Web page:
of my fraudulent means

to deprive M. people shall take refuge, and the City, Vidal, the brother and heir of Madame Jerusalem, shall be built on her own Corbiere, of the property to which he heap. Come, my beloved, &c. would succeed on her death. After a They who spoil thee shall become a long hearing, in which all the facts spoil

, and they that swallow thee up stated were fully investigated, the jury shall be removed far away. Thy God delivered a verdict declaring the will rejoice in thee as a bridegroom

rejoiceth in his bride. Come, my be- tion, variety, and boldness. It is a loved, &c. On the right, and on the book which speaks of the heavenly left, wilt thou be extended; and the and invisible world, while it also Eternal wilt thou revere, through the speaks of the earth and things visible. means of a man, the descendant of It is a book which nearly fifty writers, Pharez, will we rejoice, and be glad. of every degree of cultivation, of Come, my beloved, &c.

every state, of every condition, and O come in peace, thou crown of thy living through the course of fifteen husband. Also with joy and mirth in hundred years, have concurred to the midst of the beloved and faithful make. It is a book which was written people. Enter, O bride. Come, my in the centre of Asia, in the sands of beloved, to meet the bride, the pre- Arabia, and in the deserts of Judah; sence of the Sabbath let us receive. in the courts of the temple of the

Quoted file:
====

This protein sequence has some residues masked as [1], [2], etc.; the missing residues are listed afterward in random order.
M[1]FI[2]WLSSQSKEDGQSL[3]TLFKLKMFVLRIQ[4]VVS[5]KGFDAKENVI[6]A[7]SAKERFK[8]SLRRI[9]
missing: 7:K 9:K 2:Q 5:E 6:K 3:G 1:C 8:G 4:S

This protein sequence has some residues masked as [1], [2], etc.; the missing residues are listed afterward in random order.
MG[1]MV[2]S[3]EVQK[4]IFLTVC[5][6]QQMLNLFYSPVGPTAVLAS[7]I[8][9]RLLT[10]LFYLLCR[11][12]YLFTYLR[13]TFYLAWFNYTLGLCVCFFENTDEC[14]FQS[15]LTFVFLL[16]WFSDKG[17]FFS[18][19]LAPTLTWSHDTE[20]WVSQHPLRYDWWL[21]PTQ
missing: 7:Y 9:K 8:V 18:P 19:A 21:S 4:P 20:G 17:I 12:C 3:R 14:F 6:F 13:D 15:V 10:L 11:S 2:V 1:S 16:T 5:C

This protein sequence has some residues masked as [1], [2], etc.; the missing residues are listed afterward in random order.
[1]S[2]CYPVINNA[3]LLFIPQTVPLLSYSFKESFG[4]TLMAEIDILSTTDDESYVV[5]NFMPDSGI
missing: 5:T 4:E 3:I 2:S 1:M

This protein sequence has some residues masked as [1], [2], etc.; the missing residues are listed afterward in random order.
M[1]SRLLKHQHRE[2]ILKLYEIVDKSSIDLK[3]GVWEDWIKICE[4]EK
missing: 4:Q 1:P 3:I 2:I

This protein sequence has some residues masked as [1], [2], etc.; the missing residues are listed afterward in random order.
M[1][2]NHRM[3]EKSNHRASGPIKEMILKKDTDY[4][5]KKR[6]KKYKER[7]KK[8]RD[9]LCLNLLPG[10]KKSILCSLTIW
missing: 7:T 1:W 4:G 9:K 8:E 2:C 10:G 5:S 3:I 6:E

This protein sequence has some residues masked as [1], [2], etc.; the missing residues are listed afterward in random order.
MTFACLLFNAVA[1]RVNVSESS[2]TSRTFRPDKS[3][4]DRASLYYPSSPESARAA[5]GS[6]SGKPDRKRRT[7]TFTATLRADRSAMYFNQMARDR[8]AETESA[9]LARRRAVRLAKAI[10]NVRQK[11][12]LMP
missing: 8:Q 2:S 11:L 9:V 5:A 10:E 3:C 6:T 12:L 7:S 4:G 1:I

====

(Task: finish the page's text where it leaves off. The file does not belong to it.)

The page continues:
Jews, in the music schools of the prophets of Bethel and of Jericho, in the

sumptuous palaces of Babylon, and ASTONISHING ACCURACY OF

on the idolatrous banks of Chebar; THE BIBLE.

and finally, in the centre of the An astonishing feature of the Word western civilization, in the midst of of God is, that notwithstanding the the Jews and of their ignorance, in the time at which its compositions were

midst of polytheism and its idols, as written, and the multitudes of the also in the bosom of pantheism and of topics to which it alludes, there is not its sad philosophy. It is a book whose one physical error—not one assertion first writer had been forty years a or allusion disproved by the progress pupil of the magicians of Egypt, in of modern science. None of those whose opinion the sun, the stars, and mistakes which the science of each the elements were endowed with insucceeding age discovered in the books telligence, reacted on the elements, of the preceding; above all, none of and governed the world hy a perpetual · those absurdites which modern astro- alluvium. It is a book whose first nomy indicates in such great numbers writer preceded, by more than nine in the writings of the ancients—in hundred years, the most ancient phitheir sacred codes, in their philosophy, losophers of ancient Greece and Asia and even in the finest pages of the the Thalesea, and the Pythagorases, fathers of the Church, not one of these the Zalucuses, the Xenophons, and errors is to be found in any of our